Nara Schoenberg, "Don't Go Into Date Blind; Singles Googling Before Canoodling," Chicago Tribune, April 2, 2001
Amy Gilligan, "Googling is newest date thing," Telegraph-Herald, January 14, 2001
Here's a citation illustrating the more general sense of the verb:
"Novelist Dave Eggers to speak in Denver," The Denver Post, September 10, 2000
Using google to scope out a new boyfriend or girlfriend which has also been called Google dating and interpersonal espionage took off after a lengthy article on the practice appeared in the January 15, 2001 issue of the New York Observer. However, the honor of the first print citation goes to the Telegraph-Herald, which published a story just the day before (see the earliest citation, above).
Note, too, some people claim you can only use the verb google to refer to a Google search. That makes sense, but how people use language often isn't sensible (how dull that would be!). Google is being used in a more general way. For example, one person told me that their daughter said she was "googling for her other sock." And here's an example citation (one of dozens I could provide) that shows the use of googling as a synonym for "searching the Web":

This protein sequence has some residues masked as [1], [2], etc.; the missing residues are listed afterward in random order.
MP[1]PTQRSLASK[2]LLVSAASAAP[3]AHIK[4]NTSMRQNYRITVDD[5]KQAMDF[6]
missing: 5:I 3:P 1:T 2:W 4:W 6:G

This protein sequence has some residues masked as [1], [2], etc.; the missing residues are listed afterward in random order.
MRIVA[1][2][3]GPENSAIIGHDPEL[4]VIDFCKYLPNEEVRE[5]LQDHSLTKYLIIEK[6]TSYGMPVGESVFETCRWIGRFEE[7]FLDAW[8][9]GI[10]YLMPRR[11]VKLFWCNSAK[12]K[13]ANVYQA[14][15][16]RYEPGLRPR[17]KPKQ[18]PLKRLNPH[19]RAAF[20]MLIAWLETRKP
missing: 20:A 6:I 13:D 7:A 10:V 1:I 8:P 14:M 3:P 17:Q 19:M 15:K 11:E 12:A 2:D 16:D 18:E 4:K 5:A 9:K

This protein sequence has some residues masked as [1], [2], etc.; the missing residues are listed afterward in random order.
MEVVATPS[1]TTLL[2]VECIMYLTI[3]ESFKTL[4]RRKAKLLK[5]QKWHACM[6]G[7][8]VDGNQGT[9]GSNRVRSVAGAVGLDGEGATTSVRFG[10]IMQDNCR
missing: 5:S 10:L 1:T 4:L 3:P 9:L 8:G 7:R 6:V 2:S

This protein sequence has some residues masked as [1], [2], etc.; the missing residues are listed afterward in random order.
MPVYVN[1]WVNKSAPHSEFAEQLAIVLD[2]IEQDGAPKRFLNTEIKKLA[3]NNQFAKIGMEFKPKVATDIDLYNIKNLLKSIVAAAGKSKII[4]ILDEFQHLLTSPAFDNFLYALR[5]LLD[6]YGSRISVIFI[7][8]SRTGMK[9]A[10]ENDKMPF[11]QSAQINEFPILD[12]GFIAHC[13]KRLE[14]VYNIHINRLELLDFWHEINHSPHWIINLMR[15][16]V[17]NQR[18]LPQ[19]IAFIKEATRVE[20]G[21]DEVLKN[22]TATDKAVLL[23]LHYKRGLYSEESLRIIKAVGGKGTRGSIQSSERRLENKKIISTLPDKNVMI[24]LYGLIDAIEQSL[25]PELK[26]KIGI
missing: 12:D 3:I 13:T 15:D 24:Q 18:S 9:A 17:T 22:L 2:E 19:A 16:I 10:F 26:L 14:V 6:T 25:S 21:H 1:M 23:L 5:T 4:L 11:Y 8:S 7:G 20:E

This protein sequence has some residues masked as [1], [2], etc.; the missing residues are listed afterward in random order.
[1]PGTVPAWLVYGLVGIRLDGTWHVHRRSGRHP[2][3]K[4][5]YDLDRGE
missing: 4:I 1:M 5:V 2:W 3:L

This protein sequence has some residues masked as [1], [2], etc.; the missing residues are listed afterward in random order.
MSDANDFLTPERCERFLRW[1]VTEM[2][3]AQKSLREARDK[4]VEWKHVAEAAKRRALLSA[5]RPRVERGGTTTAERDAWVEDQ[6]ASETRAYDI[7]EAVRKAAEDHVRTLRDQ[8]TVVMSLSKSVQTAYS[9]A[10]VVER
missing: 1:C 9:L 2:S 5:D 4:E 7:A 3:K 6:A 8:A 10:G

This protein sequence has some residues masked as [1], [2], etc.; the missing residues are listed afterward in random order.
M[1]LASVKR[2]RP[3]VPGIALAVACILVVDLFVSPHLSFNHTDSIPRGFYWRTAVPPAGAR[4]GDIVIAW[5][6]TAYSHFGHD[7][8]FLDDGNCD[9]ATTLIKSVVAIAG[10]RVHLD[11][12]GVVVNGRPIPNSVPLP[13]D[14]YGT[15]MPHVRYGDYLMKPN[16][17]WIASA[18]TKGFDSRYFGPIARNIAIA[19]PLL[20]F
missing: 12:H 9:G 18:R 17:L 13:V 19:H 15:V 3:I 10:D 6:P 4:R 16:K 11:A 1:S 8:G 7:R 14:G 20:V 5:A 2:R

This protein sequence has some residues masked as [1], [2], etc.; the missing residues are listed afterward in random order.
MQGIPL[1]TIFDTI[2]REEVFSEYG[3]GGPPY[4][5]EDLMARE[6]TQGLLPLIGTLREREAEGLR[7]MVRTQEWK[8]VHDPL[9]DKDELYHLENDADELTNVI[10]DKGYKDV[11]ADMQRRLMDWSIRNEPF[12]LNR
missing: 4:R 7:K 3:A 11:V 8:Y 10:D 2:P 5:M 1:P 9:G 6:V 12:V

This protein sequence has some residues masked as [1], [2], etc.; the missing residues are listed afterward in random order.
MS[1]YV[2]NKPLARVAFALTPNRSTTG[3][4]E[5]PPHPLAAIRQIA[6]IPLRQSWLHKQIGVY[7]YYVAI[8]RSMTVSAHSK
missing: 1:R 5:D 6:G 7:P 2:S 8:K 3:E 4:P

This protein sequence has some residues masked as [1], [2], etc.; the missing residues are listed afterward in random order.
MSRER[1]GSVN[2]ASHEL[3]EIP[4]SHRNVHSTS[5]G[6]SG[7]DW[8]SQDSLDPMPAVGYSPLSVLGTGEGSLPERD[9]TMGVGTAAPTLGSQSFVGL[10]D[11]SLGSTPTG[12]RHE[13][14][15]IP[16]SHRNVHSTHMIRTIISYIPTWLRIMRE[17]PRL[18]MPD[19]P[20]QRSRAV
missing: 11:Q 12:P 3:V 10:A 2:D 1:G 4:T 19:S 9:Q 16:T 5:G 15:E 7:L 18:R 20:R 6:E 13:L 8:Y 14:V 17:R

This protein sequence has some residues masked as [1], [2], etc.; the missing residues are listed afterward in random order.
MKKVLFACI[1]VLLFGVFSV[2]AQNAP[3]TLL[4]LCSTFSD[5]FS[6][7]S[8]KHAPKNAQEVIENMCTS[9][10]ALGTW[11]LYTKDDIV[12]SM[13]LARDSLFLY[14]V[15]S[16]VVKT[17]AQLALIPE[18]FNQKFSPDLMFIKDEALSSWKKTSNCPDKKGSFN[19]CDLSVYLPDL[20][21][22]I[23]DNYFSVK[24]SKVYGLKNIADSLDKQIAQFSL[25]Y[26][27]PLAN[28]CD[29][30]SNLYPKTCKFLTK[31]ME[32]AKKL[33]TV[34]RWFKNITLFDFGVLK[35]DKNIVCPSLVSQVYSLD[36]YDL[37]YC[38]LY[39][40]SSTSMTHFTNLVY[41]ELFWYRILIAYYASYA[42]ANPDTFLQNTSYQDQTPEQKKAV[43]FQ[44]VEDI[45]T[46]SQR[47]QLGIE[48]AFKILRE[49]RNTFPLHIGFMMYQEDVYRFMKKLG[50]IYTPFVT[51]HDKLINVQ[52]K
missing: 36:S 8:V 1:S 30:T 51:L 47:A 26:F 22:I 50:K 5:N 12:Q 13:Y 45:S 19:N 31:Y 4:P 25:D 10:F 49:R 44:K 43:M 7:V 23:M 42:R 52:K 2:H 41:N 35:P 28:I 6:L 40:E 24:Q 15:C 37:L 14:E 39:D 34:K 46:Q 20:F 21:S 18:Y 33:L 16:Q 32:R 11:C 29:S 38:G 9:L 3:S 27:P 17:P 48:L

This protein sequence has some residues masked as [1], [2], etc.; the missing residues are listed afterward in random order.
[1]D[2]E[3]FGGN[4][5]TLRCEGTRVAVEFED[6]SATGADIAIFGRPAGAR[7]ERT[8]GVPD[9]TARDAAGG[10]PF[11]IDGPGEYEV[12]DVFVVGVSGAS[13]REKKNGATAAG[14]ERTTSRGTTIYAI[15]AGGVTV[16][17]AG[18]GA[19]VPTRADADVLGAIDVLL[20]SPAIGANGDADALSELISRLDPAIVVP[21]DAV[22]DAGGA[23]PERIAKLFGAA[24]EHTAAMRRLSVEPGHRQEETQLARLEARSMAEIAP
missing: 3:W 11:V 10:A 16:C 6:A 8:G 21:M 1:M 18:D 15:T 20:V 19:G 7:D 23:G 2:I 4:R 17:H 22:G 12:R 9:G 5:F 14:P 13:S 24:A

Once, the prospective girlfriend devoted considerable time to the predate ritual, switching dresses, reapplying lipstick, declumping lashes, and, perhaps, calling the friend of a friend of a friend who might remember the date's name.
These days, date-readiness requires roughly the same amount of time, during which the investigative dater, suited up in her regulation black shift and clumpless mascara, gives the boyfriend-applicant a once-over. This process reflects none of the cuddliness implicit in the term "Googling."
With the assistance of her high-speed Internet connection, she scans and fact-checks her suitor's resume. Her short, buffed nails pull up his credit history, mortgage schedule, publications record, professional reprimands, genealogy and horoscope.
Leah Eskin, "Getting to know ALL about you," The Chicago Tribune, February 9, 2003